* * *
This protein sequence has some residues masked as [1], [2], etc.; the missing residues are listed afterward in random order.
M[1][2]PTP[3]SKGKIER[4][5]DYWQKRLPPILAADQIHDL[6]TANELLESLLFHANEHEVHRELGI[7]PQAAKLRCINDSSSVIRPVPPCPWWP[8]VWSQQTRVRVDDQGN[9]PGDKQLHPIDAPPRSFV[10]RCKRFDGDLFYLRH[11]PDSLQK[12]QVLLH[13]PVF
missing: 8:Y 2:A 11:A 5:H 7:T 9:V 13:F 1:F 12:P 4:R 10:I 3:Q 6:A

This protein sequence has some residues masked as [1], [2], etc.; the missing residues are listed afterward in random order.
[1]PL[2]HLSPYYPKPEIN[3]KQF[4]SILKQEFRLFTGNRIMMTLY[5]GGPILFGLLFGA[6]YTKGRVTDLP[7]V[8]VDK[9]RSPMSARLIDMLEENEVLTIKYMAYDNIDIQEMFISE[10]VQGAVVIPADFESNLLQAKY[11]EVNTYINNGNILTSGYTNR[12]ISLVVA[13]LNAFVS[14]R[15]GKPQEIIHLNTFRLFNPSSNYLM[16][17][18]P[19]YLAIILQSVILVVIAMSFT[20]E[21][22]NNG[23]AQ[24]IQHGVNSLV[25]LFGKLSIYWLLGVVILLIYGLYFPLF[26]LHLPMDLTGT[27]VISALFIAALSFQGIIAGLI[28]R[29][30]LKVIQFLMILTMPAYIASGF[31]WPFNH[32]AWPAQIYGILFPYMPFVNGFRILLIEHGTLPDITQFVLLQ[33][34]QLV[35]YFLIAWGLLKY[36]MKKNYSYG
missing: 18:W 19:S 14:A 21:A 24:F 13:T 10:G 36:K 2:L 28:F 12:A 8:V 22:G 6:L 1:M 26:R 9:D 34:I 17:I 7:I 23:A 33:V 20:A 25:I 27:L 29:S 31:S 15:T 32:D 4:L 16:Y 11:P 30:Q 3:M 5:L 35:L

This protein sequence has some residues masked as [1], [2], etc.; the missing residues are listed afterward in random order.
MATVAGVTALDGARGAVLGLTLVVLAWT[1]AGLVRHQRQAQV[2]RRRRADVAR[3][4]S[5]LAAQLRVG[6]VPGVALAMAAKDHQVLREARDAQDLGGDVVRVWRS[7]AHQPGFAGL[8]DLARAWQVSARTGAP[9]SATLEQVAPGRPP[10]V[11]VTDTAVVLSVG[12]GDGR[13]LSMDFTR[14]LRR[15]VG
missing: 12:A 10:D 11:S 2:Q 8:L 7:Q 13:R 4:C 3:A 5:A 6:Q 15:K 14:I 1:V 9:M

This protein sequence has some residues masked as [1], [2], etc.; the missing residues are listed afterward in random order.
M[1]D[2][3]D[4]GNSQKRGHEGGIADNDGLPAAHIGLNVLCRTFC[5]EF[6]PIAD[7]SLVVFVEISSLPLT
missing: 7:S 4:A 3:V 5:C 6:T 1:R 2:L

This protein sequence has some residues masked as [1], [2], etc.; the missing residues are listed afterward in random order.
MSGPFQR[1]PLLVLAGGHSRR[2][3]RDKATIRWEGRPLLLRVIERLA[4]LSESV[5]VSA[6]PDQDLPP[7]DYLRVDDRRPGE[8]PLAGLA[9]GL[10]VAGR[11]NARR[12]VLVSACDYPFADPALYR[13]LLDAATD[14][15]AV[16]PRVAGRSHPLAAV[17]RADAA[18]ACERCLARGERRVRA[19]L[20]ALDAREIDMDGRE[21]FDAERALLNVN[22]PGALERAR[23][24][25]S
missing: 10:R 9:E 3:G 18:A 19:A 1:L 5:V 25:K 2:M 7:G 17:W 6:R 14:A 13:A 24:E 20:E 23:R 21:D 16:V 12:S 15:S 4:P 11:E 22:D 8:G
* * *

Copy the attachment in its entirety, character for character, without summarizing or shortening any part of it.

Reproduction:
This protein sequence has some residues masked as [1], [2], etc.; the missing residues are listed afterward in random order.
M[1][2]PTP[3]SKGKIER[4][5]DYWQKRLPPILAADQIHDL[6]TANELLESLLFHANEHEVHRELGI[7]PQAAKLRCINDSSSVIRPVPPCPWWP[8]VWSQQTRVRVDDQGN[9]PGDKQLHPIDAPPRSFV[10]RCKRFDGDLFYLRH[11]PDSLQK[12]QVLLH[13]PVF
missing: 8:Y 2:A 11:A 5:H 7:T 9:V 13:F 1:F 12:P 4:R 10:I 3:Q 6:A

This protein sequence has some residues masked as [1], [2], etc.; the missing residues are listed afterward in random order.
[1]PL[2]HLSPYYPKPEIN[3]KQF[4]SILKQEFRLFTGNRIMMTLY[5]GGPILFGLLFGA[6]YTKGRVTDLP[7]V[8]VDK[9]RSPMSARLIDMLEENEVLTIKYMAYDNIDIQEMFISE[10]VQGAVVIPADFESNLLQAKY[11]EVNTYINNGNILTSGYTNR[12]ISLVVA[13]LNAFVS[14]R[15]GKPQEIIHLNTFRLFNPSSNYLM[16][17][18]P[19]YLAIILQSVILVVIAMSFT[20]E[21][22]NNG[23]AQ[24]IQHGVNSLV[25]LFGKLSIYWLLGVVILLIYGLYFPLF[26]LHLPMDLTGT[27]VISALFIAALSFQGIIAGLI[28]R[29][30]LKVIQFLMILTMPAYIASGF[31]WPFNH[32]AWPAQIYGILFPYMPFVNGFRILLIEHGTLPDITQFVLLQ[33][34]QLV[35]YFLIAWGLLKY[36]MKKNYSYG
missing: 18:W 19:S 14:A 21:A 24:F 13:T 10:G 36:K 2:L 28:F 12:A 8:V 22:G 6:L 1:M 26:R 9:D 34:I 17:I 7:I 23:A 33:V 20:A 25:I 27:L 29:S 31:S 15:T 32:D 4:L 16:Y 11:P 30:Q 3:M 5:L 35:L

This protein sequence has some residues masked as [1], [2], etc.; the missing residues are listed afterward in random order.
MATVAGVTALDGARGAVLGLTLVVLAWT[1]AGLVRHQRQAQV[2]RRRRADVAR[3][4]S[5]LAAQLRVG[6]VPGVALAMAAKDHQVLREARDAQDLGGDVVRVWRS[7]AHQPGFAGL[8]DLARAWQVSARTGAP[9]SATLEQVAPGRPP[10]V[11]VTDTAVVLSVG[12]GDGR[13]LSMDFTR[14]LRR[15]VG
missing: 12:A 10:D 11:S 2:Q 8:L 7:Q 13:R 4:C 3:A 5:A 6:Q 15:K 14:I 1:V 9:M

This protein sequence has some residues masked as [1], [2], etc.; the missing residues are listed afterward in random order.
M[1]D[2][3]D[4]GNSQKRGHEGGIADNDGLPAAHIGLNVLCRTFC[5]EF[6]PIAD[7]SLVVFVEISSLPLT
missing: 7:S 4:A 3:V 5:C 6:T 1:R 2:L

This protein sequence has some residues masked as [1], [2], etc.; the missing residues are listed afterward in random order.
MSGPFQR[1]PLLVLAGGHSRR[2][3]RDKATIRWEGRPLLLRVIERLA[4]LSESV[5]VSA[6]PDQDLPP[7]DYLRVDDRRPGE[8]PLAGLA[9]GL[10]VAGR[11]NARR[12]VLVSACDYPFADPALYR[13]LLDAATD[14][15]AV[16]PRVAGRSHPLAAV[17]RADAA[18]ACERCLARGERRVRA[19]L[20]ALDAREIDMDGRE[21]FDAERALLNVN[22]PGALERAR[23][24][25]S
missing: 10:R 9:E 3:G 18:A 19:A 1:L 5:V 25:K 2:M 7:G 17:W 6:R 14:A 13:A 24:E 20:E 23:R 21:D 16:V 12:S 15:S 4:P 11:E 22:D 8:G